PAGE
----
I had a panic attack in John Lewis today

We took a day off today to do some Christmas shopping. Simon went up to the next floor in John Lewis while I stayed on the ground floor to browse the hats and scarfs.

I noticed a couple of women a few feet away from me. More specifically I noticed one of them had Down syndrome.

While my life is filled with other children who have Ds (and other disabilities) I rarely have the opportunity to meet an adult with Ds and so I found myself watching them.

I worry about far into the future – 40 year old Scarlett. 50 year old Scarlett. I worry what will happen when we’re too old or no longer here to care for her….. so I watched, I guess hoping for some reassurance.

I’m not very stealthy so they spotted me very quickly. Embarrassed I apologised for being rude and explained my daughter has Down syndrome.

The lady with Down syndrome told me her name, Sarah (name changed) and that she is 48. She told me her mum is in her nineties so doesn’t like to shop now. She showed me the new clothes she’s chosen – a very snazzy top and pair of trousers.

She asked to see a photo of my Scarlett and said she’s very pretty.

Sarah had a companion with her who joined in the discussion but quickly the conversation turned dark.

Sarah’s companion asked if I knew my Scarlett had Ds when I was pregnant. I explained I did not test either of my babies for Ds in pregnancy, a decision I have never regretted.

She then turned away from Sarah, lowered her voice and said “Sarah’s mum didn’t know until she was born. While she loves her very much, her advice to any pregnant mother carrying “a downs” would be to abort .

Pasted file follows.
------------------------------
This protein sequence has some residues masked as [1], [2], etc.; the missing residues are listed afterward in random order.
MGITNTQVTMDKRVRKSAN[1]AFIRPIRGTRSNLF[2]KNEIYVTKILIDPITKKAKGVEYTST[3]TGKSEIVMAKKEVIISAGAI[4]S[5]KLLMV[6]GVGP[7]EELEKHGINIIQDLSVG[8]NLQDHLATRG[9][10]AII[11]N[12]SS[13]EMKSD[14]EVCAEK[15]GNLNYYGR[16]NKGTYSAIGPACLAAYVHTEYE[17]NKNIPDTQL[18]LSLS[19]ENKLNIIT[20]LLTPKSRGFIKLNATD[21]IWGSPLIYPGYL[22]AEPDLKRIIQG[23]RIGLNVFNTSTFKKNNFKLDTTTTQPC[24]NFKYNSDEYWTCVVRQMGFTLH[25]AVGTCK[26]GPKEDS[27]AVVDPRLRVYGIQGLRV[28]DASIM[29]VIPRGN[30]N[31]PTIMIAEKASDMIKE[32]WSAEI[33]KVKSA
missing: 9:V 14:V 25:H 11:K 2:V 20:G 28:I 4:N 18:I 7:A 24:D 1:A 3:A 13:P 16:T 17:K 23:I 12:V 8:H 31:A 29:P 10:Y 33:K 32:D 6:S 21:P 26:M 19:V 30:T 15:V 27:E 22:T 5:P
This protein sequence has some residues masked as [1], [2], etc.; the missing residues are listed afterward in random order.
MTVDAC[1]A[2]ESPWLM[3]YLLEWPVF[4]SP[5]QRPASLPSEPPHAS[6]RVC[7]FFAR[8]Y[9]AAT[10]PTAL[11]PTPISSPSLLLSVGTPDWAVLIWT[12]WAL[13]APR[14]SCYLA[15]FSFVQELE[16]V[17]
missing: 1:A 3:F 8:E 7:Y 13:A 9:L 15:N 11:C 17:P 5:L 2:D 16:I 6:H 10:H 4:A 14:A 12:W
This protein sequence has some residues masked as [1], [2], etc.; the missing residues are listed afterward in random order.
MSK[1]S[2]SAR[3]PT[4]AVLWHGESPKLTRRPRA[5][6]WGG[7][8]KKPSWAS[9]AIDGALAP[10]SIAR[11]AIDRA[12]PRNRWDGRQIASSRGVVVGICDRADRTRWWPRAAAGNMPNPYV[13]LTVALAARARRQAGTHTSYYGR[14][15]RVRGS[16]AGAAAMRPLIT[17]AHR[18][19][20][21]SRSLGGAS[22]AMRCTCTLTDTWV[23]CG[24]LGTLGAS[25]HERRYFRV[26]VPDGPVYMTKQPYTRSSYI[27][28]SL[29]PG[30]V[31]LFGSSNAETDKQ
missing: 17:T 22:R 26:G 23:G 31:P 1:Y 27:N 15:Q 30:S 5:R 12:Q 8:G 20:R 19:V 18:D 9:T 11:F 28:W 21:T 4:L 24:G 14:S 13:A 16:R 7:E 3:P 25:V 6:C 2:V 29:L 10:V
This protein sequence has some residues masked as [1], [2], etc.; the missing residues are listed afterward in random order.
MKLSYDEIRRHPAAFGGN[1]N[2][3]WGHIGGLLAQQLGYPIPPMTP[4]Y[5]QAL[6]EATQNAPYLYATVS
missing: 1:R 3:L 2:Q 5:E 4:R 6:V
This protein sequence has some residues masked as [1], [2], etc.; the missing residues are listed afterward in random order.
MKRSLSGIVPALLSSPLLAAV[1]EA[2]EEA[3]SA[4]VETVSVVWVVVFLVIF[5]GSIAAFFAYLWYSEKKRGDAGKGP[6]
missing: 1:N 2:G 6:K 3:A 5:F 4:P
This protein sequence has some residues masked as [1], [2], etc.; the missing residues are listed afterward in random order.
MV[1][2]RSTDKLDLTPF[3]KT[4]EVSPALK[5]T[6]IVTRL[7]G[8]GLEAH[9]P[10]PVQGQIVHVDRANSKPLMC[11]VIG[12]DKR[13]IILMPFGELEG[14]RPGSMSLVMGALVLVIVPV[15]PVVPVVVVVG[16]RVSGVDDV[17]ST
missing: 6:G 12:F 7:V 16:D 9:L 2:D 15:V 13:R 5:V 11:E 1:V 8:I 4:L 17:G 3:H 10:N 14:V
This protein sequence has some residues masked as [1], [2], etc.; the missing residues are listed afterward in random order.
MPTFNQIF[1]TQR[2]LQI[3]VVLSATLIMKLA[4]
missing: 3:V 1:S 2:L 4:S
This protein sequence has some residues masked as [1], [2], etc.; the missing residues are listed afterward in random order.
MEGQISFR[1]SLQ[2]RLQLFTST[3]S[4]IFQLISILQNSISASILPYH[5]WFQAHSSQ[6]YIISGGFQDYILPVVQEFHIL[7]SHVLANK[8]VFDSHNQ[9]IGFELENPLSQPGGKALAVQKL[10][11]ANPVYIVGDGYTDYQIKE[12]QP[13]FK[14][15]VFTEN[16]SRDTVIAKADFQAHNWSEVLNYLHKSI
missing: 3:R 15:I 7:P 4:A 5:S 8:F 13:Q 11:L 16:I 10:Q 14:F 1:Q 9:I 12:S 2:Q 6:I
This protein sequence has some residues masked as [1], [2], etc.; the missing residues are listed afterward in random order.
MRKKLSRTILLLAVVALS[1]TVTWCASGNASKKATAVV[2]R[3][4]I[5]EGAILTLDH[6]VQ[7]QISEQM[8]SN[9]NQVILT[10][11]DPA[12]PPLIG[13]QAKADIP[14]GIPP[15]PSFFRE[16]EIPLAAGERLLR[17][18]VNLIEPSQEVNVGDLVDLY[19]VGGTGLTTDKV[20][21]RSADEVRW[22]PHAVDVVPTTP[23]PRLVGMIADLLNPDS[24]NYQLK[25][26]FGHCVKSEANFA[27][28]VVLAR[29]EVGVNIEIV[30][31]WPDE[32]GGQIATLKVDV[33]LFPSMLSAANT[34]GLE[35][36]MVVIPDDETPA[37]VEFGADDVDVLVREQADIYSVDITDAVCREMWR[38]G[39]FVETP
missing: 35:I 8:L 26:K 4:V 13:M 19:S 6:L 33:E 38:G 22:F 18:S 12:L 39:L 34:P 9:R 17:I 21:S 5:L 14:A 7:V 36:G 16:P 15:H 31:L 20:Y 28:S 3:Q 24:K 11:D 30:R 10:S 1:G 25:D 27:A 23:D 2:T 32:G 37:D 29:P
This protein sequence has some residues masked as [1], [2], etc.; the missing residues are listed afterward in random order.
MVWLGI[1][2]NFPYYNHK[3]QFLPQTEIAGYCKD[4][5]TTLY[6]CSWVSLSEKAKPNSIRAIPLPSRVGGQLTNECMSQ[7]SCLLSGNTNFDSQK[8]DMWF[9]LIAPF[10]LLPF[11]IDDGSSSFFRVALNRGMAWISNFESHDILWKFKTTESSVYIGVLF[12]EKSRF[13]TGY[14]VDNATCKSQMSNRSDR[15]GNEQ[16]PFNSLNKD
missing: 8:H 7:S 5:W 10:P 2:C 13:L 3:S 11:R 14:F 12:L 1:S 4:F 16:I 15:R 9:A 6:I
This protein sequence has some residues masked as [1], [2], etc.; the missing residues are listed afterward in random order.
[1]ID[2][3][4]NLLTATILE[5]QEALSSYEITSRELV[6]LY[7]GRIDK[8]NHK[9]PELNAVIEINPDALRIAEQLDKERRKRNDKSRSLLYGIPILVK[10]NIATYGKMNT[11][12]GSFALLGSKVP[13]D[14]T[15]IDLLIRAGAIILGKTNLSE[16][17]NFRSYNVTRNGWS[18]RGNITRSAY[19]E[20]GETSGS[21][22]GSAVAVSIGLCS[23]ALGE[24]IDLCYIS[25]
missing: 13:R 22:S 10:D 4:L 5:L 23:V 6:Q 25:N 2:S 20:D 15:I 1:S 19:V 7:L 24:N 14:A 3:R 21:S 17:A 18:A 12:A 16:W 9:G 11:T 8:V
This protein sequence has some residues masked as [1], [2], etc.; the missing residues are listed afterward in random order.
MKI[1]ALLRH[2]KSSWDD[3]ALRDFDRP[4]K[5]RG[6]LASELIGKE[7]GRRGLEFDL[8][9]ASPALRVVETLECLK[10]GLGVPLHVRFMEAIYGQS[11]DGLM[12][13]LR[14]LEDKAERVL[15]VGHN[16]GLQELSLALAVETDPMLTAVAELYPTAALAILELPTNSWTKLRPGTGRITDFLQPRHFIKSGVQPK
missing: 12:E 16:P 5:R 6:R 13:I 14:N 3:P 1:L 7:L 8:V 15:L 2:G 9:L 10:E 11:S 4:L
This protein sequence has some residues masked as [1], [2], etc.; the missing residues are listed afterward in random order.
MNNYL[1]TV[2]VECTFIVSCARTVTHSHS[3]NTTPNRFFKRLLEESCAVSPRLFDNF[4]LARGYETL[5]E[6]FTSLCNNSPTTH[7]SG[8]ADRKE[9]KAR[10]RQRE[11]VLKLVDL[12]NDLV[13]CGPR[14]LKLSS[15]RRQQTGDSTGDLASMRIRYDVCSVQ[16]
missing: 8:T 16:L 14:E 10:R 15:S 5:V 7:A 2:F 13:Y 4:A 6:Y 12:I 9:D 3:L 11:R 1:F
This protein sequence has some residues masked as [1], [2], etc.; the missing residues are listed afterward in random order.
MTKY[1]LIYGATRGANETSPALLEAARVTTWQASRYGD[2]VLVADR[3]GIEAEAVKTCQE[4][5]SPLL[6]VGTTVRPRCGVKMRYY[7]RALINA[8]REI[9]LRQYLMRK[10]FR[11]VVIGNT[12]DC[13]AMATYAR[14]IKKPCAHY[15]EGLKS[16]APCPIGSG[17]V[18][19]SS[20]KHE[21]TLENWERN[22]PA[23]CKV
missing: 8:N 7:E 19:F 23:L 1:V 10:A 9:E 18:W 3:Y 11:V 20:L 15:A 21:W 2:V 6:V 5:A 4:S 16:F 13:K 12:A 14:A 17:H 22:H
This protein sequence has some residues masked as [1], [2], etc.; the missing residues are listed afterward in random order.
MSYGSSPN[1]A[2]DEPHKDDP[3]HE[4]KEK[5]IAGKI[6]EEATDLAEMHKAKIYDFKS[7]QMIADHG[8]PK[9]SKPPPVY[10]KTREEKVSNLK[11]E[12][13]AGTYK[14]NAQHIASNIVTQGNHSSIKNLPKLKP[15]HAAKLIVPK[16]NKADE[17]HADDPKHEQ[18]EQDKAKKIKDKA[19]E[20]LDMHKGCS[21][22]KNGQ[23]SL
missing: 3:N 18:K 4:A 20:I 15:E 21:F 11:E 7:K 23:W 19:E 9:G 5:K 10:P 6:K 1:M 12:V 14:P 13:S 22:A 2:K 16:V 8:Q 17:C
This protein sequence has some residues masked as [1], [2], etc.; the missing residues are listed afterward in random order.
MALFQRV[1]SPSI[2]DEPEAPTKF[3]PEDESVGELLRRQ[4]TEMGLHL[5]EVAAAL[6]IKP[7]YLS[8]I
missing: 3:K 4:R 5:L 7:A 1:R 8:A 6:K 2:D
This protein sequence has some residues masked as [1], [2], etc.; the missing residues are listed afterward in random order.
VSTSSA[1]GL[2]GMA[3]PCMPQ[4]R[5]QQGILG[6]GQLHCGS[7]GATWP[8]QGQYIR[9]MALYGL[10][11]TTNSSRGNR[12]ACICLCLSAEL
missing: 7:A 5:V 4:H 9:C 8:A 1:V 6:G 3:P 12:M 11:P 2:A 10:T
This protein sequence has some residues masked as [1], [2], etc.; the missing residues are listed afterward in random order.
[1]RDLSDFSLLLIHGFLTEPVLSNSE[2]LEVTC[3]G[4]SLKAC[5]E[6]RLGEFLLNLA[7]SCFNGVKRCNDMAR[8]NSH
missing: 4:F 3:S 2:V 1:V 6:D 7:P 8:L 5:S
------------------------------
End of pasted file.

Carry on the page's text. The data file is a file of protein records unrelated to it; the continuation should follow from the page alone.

She might as well have slapped me in the face. I felt my stomach flip. I composed myself and said “I feel the complete opposite to that but appreciate times were very different 40 odd years ago.”

My eyes were burning with tears, I told Sarah it was lovey to meet her and moved away.

And then I couldn’t breath. I think I had a panic attack. I couldn’t breath, I couldn’t see straight, the room was spinning and tears were streaming down my face.

I went upstairs to find Simon. I couldn’t breath and I couldn’t find him. So, in a quiet corner of John Lewis I phoned my dear dear friend – who is also mum to a little girl with Ds. At times, she’s the only person in the universe who understands me.

I explained what happened, between gasps of breath and sobs and snotty tears with people staring at me as they walked past.

My friend listened. Cried with me for a minute and then reminded me – it’s always other people. It’s never us, it’s never our kids, it’s never people with Down syndrome. It’s ALWAYS other people with their shitty words and nasty views that do this to us.

So why say that. Why say that in front of her? Why say that to me? Why, when Sarah and I were having a perfectly lovely conversation tell me that her mother wishes she had aborted her. IN FRONT OF HER. To me, the mother a child with Down syndrome.

This pattern has been repeated over and over and over again for the last eight years and I am so unbelievably tired of it.

At 9 months old, at a routine appointment Scarlett’s Cardiologist informed me that if I chose to have more children I should “get tested early as abortions are easier in early pregnancy. Lovely as she is, you wouldn’t want another like her.” I cried for a week after that appointment.

Throughout my pregnancy with Katie I was repeatedly pushed towards testing for Down syndrome by practitioners despite repeatedly declining and asking them not to ask me again. My maternity care was compromised and the joy of my pregnancy tainted.

I’ve had family members, friends, strangers in the street, people in the doctors waiting room. Over and over this idea that Scarlett should not be here, that she’s a mistake.

At a recent orthotics appointment the term “Downsie feet” was used. This is far from the first time this type of language has been used by healthcare practitioners when talking to us.